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Hoka Road Running Line up review

The Hoka road running shoes lineup consists of 13 models. In this article, you will learn about their differences and be able to select the best one for you. To better understand the review, I recommend watching my video about running shoe classification, as the color coding of models will be based on it.

The first model is the Clifton 9. It offers great stability with additional side walls and a comparably wide base. It has excellent cushioning, thanks to a generous stack height of EVA foam. The upper is comfortable, and it provides a reasonable amount of lockdown. Transition feels natural in these shoes, thanks to the early-stage Meta rocker. They are well-balanced shoes that could serve as race day shoes for beginners and everyday shoes for experienced runners. However, if you're seeking something faster or more stable, there are more compelling models available.

Next up is the Bondi 8. It provides an increased amount of cushioning and comfort, thanks to its elevated stack height and additional padding in the heel collar and tongue. These features make the shoes well-suited for heavier runners or those with a higher demand for safety. However, these improvements do come with a downside: the added weight makes the shoes heavier and less friendly to speed.

Next, we have the Rincon 3, which showcases the opposite direction of development. This model features a decreased stack height, fewer lockdown elements and padding on the upper. These changes make the shoes lighter and faster, appealing to those prioritizing speed and agility. However, the reduced comfort and cushioning may be less forgiving for beginners.

The Arahi 7 is quite similar to the Clifton, but it incorporates a special technology called the J-Frame. This feature creates reinforcement on the inner side of the shoes, which effectively manages excessive overpronation. This solution significantly enhances stability and provides ample support for beginners with problematic legs. However, the added reinforcement does increase the weight of the shoe, making it less suitable for speed sessions.

Next up is the Gaviota 5, Hoka's most protective shoe offering. It boasts an increased stack height, a greater amount of padding, enhanced lockdown, and utilizes a J-frame to provide superior support during daily training sessions. This combination of technologies makes it the ideal choice for those seeking maximum protection. However, the additional features result in increased weight and bulkiness, which may not be suitable for those prioritizing speed and agility.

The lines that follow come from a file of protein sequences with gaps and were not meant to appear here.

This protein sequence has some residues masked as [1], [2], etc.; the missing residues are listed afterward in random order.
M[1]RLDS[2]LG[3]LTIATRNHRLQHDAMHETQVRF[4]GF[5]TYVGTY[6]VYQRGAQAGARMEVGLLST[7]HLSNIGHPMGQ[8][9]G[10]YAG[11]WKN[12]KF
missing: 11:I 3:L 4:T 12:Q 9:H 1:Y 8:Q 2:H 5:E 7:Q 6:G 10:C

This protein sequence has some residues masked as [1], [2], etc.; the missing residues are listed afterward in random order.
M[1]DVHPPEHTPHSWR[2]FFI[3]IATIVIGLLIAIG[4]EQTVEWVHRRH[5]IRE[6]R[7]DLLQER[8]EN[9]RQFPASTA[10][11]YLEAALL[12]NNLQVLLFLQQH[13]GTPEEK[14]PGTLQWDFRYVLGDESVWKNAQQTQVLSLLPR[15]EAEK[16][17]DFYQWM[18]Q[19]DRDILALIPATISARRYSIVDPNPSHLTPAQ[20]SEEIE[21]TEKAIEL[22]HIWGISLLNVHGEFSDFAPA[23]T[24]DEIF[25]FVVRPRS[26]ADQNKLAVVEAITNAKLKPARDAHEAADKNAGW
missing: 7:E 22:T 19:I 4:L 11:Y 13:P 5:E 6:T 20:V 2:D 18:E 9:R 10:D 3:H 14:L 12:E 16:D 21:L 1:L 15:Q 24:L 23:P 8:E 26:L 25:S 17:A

Moving on to faster models, the Mach 6 is a great example of enhancements geared towards increased pace. It incorporates a more bouncy Hyper Critical foam, which aids in achieving higher speeds during your training sessions. However, this adjustment may not be as suitable for beginners, as the stability of such shoes is reduced.

If you're seeking an even faster model, then the Mach X is the perfect choice for you. It boasts even bouncier Peba foam and a plastic plate, which, while not the most rigid, still provides a noticeable swing effect. To ensure a swift takeoff during transitions, the shoes feature a visible bevel in the front. These enhancements make the shoes exceptionally fast and enjoyable to run in; however, they may sacrifice stability and comfort to achieve such speed.

There is an option with swing for big runners – Skyward X. This model boasts an increased stack height, a Peba midsole, and a carbon plate. While it may seem like these shoes belong to the speed segment, they are not. These shoes are built to handle heavier weights and provide significant stability, all while enhancing running efficiency for the runner. However, one drawback of this design is the increased weight of the shoes.

The speed segment begins with the lightest model, the CIELO ROAD. This model features the lightest upper and a minimal stack height made of bouncy Peba foam. This design allows for exceptional speed, but it's worth noting that the level of comfort and cushioning in these shoes is minimal.

The fastest model in the Hoka range is the ROCKET X2. It incorporates a carbon plate, high stack height and very responsive foam. This combination activates the most efficient swing effect. The upper features the absence of additional elements, which significantly reduces the weight of the shoes. However, it's important to note that the lockdown and stability in these shoes are quite low, making them suitable only for very experienced runners.

The next model, the CIELO X1, is likely even faster. It boasts a larger stack height, more aggressive geometry, and an even more propulsive combination. These features are expected to enhance running efficiency significantly. However, fully unlocking the potential of these shoes can be quite challenging. While they are undeniably more fun than any other model, there's some uncertainty about whether they are truly the fastest option available.

The next model worth mentioning is the Kawana 2, which features a special geometry with an increased midsole part on the heel. Interestingly, even Hoka suggests this model more for cross-training than running, so it's worth keeping it a bit aside.

On the other hand, the Solimar is a budget version made from slightly less bouncy or breathable materials. Despite this, it's still a very capable model with an attractive price point as a bonus.

So, this is the final scheme for Hoka. Every time I create such a scheme, someone asks me about trail models. Trail running shoes will be covered in a separate video, please be patient.